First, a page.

Significance of 'City of Adelaide'

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The City of Adelaide is of major historical importance. Its status is conferred by a number of essential elements and the clipper fulfils, or largely fulfils, all ten of the criteria for assessing historic ships as defined by the UK’s National Register of Historic Vessels. The City of Adelaide is of national significance specifically to the United Kingdom and to Australia and, because of its rarity, is of international significance. It is:

  • the world's oldest surviving clipper ship of two that survive – the other is the Cutty Sark; built 1869,
  • one of only three large ocean-going composite built ships in the world which have survived intact – the others are the Cutty Sark and HMS Gannet built 1878,
  • one of only four surviving sailing ships to have taken emigrants from the British Isles to any destination in the world – the others are the Edwin Fox, Star of India and SS Great Britain (also a steamer),
  • the last survivor of the timber trade between North America and the United Kingdom,
  • part of the National Historic Fleet of the United Kingdom, and
  • listed in the prestigious Core Collection of the United Kingdom, where the City of Adelaide is considered to be one of the twelve most important historic ships to survive


Criteria for National Register of Historic Vessels

When considering whether a vessel suitable for including on the UK’s National Register of Historic Vessels, a ship needs to meet these criteria:

1. What is the vessel’s ability to demonstrate technological innovation?

The City of Adelaide was built in the years prior to Lloyds publishing their rules for composite ship construction and thus is an important example in the development of composite ships.

See also Demonstration of Technical Innovation


2. Is the vessel a good example of type (vessel design) and construction?

The City of Adelaide is one of only two surviving composite clippers and is in reasonably good condition for a vessel of its age.

See also Good Example of Type and Construction


3. Is the vessel a good example of a maritime function (purpose for which it was built)?

The City of Adelaide is the only surviving purpose built passenger sailing ship.

See also Good Example of a Maritime Function


4. Does the vessel exhibit a positive aesthetic impact?

Clipper ships are regarded as being the most graceful of all the sailing ships. The City of Adelaide will need considerable husbandry to improve its cosmetic appearance.

See also Exhibition of a Positive Aesthetic Impact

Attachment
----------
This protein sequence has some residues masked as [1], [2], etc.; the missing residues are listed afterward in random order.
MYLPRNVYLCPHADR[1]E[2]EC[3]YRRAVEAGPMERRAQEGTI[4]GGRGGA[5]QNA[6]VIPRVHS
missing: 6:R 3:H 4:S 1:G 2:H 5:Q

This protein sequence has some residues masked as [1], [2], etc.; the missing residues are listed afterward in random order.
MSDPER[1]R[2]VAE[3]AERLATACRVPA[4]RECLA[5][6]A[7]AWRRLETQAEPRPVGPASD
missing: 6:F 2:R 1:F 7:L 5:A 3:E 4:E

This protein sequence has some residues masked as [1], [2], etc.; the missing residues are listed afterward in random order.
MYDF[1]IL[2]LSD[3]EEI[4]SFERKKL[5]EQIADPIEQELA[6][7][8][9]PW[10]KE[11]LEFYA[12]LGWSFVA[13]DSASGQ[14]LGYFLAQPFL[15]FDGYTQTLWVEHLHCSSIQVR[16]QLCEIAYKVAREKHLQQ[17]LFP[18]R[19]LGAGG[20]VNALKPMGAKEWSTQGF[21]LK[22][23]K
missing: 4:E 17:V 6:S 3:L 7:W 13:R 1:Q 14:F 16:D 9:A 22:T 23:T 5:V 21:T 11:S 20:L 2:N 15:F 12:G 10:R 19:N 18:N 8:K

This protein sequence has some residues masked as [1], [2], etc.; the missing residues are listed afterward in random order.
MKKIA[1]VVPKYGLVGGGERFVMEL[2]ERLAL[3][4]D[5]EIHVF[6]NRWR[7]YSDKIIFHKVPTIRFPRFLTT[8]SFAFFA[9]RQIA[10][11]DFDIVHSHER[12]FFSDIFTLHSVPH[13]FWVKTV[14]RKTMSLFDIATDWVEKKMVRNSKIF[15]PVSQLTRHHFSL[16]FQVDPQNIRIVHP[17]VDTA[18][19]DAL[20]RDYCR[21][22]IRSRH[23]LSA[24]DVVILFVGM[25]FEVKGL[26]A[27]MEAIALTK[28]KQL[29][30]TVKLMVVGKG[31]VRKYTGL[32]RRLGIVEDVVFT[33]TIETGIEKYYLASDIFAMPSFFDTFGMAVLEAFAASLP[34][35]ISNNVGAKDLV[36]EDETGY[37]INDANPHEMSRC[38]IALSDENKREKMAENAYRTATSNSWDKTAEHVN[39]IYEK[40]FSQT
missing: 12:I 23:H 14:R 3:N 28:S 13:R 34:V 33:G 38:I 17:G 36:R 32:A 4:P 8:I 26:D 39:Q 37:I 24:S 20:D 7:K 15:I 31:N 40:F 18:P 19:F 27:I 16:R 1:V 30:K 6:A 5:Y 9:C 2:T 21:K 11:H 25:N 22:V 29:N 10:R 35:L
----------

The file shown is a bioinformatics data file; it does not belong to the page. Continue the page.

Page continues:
5. Does the vessel have historical associations with significant people, places and events?

The City of Adelaide is the only surviving sailing ship built to give regular passenger and cargo service between Europe and Australia, and represents a whole foundation era of Australian economic and social history.

See also Historical Associations with Significant People Places and Events


6. Does the vessel have significant socio-economic associations?

The City of Adelaide is regarded as a vital icon of the making of modern Australia, and of the relationship between Britain and the Australian colonies.

See also Significant Socio-Economic Associations


7. Can the percentage of the original fabric (with reference to that surviving at the end of the vessel’s working life) be estimated?

The City of Adelaide has its original hull planking and composite framing and some of its deck timbers are believed to be of 19th century origin.

See also Percentage of Original Fabric Surviving


8. What is the vessel’s age?

As of today, the City of Adelaide is 150 years old.

See also Significance of Vessel Age


9. How scarce are the examples of this vessel type or construction?

The City of Adelaide is the only two surviving composite clipper ships.

See also Scarcity of Vessel Type or Construction


10. How scarce are examples of this maritime function?

The City of Adelaide is the only surviving purpose built passenger sailing ship.

See also Scarcity of Examples of this Maritime Function


Demonstration of Technical Innovation

The Clipper Age brought the development of a highly skilled set of sailors and craftsmen, and great notoriety for both the ships and crews that sailed them. Clippers were designed for speed and this resonated with the 19th Century’s fascination for speed. Today they still represent some of the fastest ocean-going sailing vessels in the world. Clippers were instrumental in opening new trade routes. The Great Clipper Races, relating to the transport of Australian wool and grain and Chinese tea to the London markets, are an enduring memory of the importance of the clippers.

Wrought iron hulled vessels were first being built in the 1820s. By the time of the launch of the City of Adelaide in 1864, wrought iron was a mature technology for ship hulls. However the speed of wrought iron hulls was significantly impacted by marine growth, particularly during long voyages through the tropics. Whereas wooden hulled ships could be sheathed with copper to inhibit marine growth, iron hulled ships could not because of bimetallic corrosion.

Innovation then led to the development of ships designed with wooden planking over wrought iron frames – composite construction. The wood planking allowed the application of copper sheathing essential for fast ocean crossings while the iron frame made the ship lighter and took up less interior space than wood framing.

Composite ships were not able to get formal recognition and endorsement from Lloyds Register until 1867 when Lloyds issued their rules for composite construction. Prior to this, all composite ships were labelled “experimental”. The City of Adelaide was built in the years prior to Lloyds publishing their composite ship rules and thus is an important example in the development of composite ships. The Cutty Sark built in 1869 is an important example of the construction of composite clippers following the publishing of Lloyds Rules.